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    The original Plants vs. Zombies game enjoyed a lot of popularity back then when PopCap Studios released it on the iOS in 2010, and on the Android in 2011. Now, with the approaching release of its sequel (soft-launched in New Zealand and Australia), cybercriminals have already begun taking advantage of the hype.

    The first trickle of threats came at around July 16, 2013. We discovered a survey scam website, hosted by Blogger, and linked from a YouTube video page. The website was found to be a typical survey scam with no malware tied to its bait.

     

     

    More PvZ2-related threats popped up in our radar after that. Up to July 22, we discovered no less than seven of them in Google Play alone, either as a fake app download or a ‘downloader’ for the app itself. One of them was detected to be a fake app that pushed malicious ads to the user. This is detected as ANDROIDOS_FAKEZOMB.A. We expect to find more in the coming days.

     

     

    Google has been commendably quick in handling the threats found in Google Play, however. As of this writing, all of the fake apps have been stricken from the site itself, and the fake ‘developers’ offering them up for download suspended. Similar scams and frauds have also been found to be suspended within 24 hours of being put up in the app market.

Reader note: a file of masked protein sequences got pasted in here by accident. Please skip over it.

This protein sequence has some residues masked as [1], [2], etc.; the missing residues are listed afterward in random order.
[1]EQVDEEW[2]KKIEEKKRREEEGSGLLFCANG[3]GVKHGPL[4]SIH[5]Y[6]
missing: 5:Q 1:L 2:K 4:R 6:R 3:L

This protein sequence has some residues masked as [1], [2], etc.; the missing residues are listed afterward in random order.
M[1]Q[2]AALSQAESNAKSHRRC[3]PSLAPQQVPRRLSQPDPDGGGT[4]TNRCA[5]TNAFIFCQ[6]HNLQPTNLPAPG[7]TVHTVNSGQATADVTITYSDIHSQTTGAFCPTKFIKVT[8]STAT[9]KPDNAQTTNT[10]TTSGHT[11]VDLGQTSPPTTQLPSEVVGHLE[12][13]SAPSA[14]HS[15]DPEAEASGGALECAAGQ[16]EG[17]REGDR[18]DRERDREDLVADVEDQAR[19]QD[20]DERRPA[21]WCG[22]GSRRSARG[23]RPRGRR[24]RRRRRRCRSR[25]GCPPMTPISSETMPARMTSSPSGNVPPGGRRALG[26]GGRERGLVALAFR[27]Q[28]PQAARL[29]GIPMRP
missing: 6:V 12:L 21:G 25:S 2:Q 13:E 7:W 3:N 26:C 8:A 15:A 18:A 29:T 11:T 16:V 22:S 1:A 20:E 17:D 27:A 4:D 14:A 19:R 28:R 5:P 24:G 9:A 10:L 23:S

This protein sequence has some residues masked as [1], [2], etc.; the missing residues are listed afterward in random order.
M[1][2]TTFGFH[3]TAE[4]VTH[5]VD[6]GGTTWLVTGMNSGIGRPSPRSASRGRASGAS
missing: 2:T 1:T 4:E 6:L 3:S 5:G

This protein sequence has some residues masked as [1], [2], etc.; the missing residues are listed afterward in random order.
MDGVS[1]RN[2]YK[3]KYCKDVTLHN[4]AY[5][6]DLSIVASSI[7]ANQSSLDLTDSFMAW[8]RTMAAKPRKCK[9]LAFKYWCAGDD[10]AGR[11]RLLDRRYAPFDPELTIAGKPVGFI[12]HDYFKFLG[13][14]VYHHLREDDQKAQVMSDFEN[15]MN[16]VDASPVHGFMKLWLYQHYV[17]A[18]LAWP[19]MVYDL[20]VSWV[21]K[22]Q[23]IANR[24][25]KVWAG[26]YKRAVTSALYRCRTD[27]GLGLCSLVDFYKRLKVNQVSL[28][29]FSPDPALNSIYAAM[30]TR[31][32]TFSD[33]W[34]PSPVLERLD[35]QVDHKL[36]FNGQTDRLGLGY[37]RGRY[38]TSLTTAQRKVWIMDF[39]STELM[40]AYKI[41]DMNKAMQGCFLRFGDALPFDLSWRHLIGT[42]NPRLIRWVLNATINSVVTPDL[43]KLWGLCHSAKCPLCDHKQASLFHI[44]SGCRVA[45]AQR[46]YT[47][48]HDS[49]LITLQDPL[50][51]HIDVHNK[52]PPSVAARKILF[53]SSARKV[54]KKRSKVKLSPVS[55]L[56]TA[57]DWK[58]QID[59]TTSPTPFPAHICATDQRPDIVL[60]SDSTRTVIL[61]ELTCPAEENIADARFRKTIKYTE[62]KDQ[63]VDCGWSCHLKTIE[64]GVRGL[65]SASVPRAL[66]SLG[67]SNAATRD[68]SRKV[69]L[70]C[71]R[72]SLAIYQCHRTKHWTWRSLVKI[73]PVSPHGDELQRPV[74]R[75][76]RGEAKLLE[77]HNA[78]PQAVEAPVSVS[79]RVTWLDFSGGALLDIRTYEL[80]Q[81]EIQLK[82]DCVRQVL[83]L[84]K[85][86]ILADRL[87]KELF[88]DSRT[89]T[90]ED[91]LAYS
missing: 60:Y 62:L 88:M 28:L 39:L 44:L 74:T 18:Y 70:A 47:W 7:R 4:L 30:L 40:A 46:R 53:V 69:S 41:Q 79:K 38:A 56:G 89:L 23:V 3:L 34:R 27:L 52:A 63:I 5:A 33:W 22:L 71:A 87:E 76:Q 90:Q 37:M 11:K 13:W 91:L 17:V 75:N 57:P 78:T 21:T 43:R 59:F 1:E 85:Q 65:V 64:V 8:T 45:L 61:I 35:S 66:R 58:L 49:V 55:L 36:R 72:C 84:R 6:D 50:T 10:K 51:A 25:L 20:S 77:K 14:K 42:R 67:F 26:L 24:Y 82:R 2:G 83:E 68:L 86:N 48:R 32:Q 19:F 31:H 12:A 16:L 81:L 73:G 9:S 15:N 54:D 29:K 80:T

The existence of these threats and the social engineering behind them is nothing new – we’ve reported incidents such as these in the past, with them targeting games like Candy Crush, Bad Piggies and Temple Run. But what’s to take note here are the patterns emerging with each fake app download scam we see in Google Play.  These are:

    • The usage of popular, up-and-coming sequels to high-profile game apps already available in the iOS App Store but not yet in Google Play
    • The fake apps asking for 5-star ratings and reviews before they could be ‘played’
    • The fake apps are free of charge, in contrast to the legitimate apps which cost money

    The first two are self-explanatory – they are designed to make the app more attractive for users to download. The third could also be considered as a similar tactic, but there is another  reason for this – and that’s due to app developers needing to register a Google Wallet account first before they can set their app as a paid app, a compulsory rule in Google Play’s set of policies and agreements. This could be construed as cybercriminals trying to avoid having their fraudulent developer accounts to be traced back to them.

    This could mean that Google could possibly make the Google Wallet registration compulsory for all developers wishing to release apps on Google Play. This can serve as identification and proof of legitimacy for legitimate developers, and also a deterrent to cybercriminals.

    Android may still be plagued with malware, but Google is certainly stepping up their efforts in helping combat its continuous rise. However, users should not become complacent, as the safety of their mobile devices is their main responsibility as owners. The standard rules of safe app downloading still applies – only download from verified first-party sources. Avoid sideloading or downloading from suspicious ‘developers’ or unauthorized parties.

    For more information about the latest on mobile threat and security, you may visit Mobile Threat Information Hub. Trend Micro Mobile Security Personal Edition also provides protection for your Android device by detecting malicious and high-risk apps.

     Additional analysis by Paul Pajares, Karla Agregado, Veo Zhang and Yang Yang





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